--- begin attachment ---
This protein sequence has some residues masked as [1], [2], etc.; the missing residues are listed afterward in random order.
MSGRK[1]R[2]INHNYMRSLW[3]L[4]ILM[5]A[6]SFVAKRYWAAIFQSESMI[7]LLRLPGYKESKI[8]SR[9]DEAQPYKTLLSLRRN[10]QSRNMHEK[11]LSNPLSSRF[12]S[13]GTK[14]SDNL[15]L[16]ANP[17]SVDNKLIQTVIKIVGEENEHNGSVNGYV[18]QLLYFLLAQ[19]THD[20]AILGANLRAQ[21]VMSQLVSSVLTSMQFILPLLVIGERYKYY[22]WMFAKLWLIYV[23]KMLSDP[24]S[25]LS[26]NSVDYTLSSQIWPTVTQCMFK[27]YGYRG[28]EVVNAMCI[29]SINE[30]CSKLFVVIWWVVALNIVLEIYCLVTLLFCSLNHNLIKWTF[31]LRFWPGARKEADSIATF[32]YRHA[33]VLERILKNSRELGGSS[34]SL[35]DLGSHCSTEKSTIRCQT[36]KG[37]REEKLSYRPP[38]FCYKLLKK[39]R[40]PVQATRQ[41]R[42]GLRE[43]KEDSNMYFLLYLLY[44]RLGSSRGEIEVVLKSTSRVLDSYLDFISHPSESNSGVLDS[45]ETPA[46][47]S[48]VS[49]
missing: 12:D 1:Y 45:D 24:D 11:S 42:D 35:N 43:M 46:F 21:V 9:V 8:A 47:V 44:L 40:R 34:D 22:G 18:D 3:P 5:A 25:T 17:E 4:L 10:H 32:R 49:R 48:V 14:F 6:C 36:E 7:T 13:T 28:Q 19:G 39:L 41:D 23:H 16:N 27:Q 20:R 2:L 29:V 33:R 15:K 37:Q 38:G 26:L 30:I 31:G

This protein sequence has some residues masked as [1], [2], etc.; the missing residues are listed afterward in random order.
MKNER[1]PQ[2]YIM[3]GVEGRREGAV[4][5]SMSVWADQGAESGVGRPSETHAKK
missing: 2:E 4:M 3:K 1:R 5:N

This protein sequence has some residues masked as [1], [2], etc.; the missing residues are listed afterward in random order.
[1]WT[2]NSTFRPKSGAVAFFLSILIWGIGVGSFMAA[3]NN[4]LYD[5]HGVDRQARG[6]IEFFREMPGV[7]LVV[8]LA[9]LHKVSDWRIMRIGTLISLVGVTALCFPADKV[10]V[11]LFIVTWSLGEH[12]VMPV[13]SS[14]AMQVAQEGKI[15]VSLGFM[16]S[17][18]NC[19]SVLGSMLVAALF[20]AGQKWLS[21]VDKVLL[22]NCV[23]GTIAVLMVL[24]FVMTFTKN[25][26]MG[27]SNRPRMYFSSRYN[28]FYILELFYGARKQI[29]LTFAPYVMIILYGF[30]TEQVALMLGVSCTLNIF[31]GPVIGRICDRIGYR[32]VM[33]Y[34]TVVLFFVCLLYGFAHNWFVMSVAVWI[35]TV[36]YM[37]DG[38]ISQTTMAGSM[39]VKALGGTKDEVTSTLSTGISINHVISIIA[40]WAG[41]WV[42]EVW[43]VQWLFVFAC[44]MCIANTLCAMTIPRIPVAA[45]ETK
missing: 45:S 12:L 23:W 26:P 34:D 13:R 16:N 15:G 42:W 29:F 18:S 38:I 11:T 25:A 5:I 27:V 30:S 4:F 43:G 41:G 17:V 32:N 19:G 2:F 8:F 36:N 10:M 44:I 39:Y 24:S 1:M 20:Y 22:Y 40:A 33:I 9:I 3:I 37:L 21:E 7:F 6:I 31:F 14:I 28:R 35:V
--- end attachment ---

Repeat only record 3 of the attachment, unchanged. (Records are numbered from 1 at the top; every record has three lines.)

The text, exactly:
This protein sequence has some residues masked as [1], [2], etc.; the missing residues are listed afterward in random order.
[1]WT[2]NSTFRPKSGAVAFFLSILIWGIGVGSFMAA[3]NN[4]LYD[5]HGVDRQARG[6]IEFFREMPGV[7]LVV[8]LA[9]LHKVSDWRIMRIGTLISLVGVTALCFPADKV[10]V[11]LFIVTWSLGEH[12]VMPV[13]SS[14]AMQVAQEGKI[15]VSLGFM[16]S[17][18]NC[19]SVLGSMLVAALF[20]AGQKWLS[21]VDKVLL[22]NCV[23]GTIAVLMVL[24]FVMTFTKN[25][26]MG[27]SNRPRMYFSSRYN[28]FYILELFYGARKQI[29]LTFAPYVMIILYGF[30]TEQVALMLGVSCTLNIF[31]GPVIGRICDRIGYR[32]VM[33]Y[34]TVVLFFVCLLYGFAHNWFVMSVAVWI[35]TV[36]YM[37]DG[38]ISQTTMAGSM[39]VKALGGTKDEVTSTLSTGISINHVISIIA[40]WAG[41]WV[42]EVW[43]VQWLFVFAC[44]MCIANTLCAMTIPRIPVAA[45]ETK
missing: 45:S 12:L 23:W 26:P 34:D 13:R 16:N 15:G 42:W 29:F 18:S 38:I 11:T 25:A 5:I 27:V 30:S 4:F 43:G 41:G 17:V 32:N 19:G 2:F 8:F 36:N 10:M 44:I 39:Y 24:S 1:M 20:Y 22:Y 40:A 33:I 9:I 3:I 37:L 21:E 7:F 6:I 31:F 14:I 28:R 35:V